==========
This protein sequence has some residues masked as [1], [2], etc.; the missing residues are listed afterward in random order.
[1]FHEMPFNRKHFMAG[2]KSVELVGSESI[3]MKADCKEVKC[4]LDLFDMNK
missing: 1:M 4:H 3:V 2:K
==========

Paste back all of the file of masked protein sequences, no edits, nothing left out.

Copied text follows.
This protein sequence has some residues masked as [1], [2], etc.; the missing residues are listed afterward in random order.
[1]FHEMPFNRKHFMAG[2]KSVELVGSESI[3]MKADCKEVKC[4]LDLFDMNK
missing: 1:M 4:H 3:V 2:K